Volunteers will shave heads to raise money

shaving heads and raising money for local and national cancer patients.

Writer Will Rogers once said the only thing that can prevent hair loss is the floor, but for those who are ready to sacrifice their vanity to support a good cause, the upcoming St. Baldrick’s Day celebration could be the place to be.

Volunteers who participate in the St. Baldrick’s Day celebration exist to recruit those willing to shave their heads in public in return for donations to fight children’s cancer.

The event will take place March 20 on the second floor of Jack Quinn’s Irish Pub in Covington, where the stage will buzz as participant’s heads are shaved in front of a crowd of cheering friends and supporters.

Local organizer Stephanie White, a student at Salmon P. Chase College of Law, said that while it supports a serious cause “the event itself is a lot of fun.”

St. Baldrick’s Day began six years ago as the brainchild of three charitable Irish businessmen in New York City, and is now a national event held in more than 200 locations across the country.

In the area, anyone interested can become involved either by sponsoring or participating in the head shaving.

White encourages anyone interested in joining the fight against children’s cancer to collect donations from friends and family in the weeks leading up to the event. Those willing to shave their heads can solicit donations or sell $1 donation certificates.

All of the certificates purchased will be displayed on a giant poster the day of the event.

Proceeds from the event will primarily benefit the CureSearch National Childhood Cancer Foundation, a national organization focused on childhood cancer research.

Worldwide, an estimated 8,500 participants are expected to shave their heads.

While the celebration has become more popular across the world, White emphasizes that some of the impact from this year’s event will be felt locally.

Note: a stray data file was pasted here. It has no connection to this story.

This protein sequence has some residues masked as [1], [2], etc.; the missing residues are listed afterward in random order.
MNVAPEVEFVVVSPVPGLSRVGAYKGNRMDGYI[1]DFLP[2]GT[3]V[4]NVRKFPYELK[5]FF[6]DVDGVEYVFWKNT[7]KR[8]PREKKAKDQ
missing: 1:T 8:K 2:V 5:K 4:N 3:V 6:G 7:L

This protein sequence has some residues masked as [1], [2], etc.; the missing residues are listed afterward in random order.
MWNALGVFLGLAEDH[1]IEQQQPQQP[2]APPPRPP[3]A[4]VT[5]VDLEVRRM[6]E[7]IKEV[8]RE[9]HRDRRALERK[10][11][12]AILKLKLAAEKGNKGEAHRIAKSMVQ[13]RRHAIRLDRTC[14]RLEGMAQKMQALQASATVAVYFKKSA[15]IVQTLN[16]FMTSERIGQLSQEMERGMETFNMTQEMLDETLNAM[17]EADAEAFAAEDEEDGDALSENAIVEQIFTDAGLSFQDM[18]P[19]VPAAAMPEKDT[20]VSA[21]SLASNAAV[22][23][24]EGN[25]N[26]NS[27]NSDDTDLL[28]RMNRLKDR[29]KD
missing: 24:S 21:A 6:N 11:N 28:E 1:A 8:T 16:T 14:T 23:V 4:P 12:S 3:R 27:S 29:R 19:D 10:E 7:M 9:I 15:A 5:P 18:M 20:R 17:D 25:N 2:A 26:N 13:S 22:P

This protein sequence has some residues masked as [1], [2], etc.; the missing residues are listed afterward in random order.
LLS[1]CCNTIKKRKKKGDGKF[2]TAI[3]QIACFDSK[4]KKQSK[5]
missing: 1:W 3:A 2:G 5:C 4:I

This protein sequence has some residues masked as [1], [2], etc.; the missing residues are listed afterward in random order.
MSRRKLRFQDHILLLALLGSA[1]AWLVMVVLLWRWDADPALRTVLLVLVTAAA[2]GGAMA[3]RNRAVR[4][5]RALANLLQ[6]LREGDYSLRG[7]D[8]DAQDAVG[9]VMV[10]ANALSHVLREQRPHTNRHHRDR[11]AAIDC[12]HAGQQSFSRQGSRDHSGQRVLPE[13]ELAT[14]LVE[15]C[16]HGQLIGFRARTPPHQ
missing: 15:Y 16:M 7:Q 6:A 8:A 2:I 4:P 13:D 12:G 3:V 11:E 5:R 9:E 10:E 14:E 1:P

White said Children’s Hospital in Cincinnati is one of the research facilities funded by the program.

“(The event) will affect who knows how many little kids here in the area that have to go through chemotherapy treatment – treatment that no little child should have to go through,” she said.

For White, who organized last year’s event, participating in St. Baldrick’s Day is a personal commitment. “I continue to organize it because of a little girl that I knew that passed away from leukemia about eight years ago,” she said.

While she couldn’t bring herself to shave her head completely, White cut more than 10 inches of her hair at last year’s celebration and said that anyone willing to part with seven or more inches of hair can raise money for the event through a sister program called “Locks of Love.”

The hair is either sold or made into wigs for children under 18 years old who lost their hair because of chemotherapy treatment or other medical conditions.

At this year’s event, raffle tickets and door prizes donated from local businesses will also be available, as well as food and desserts from local restaurants.

“We just want to let people know that they’re invited to come and either participate or just watch and buy raffle tickets and have a pint,” White said.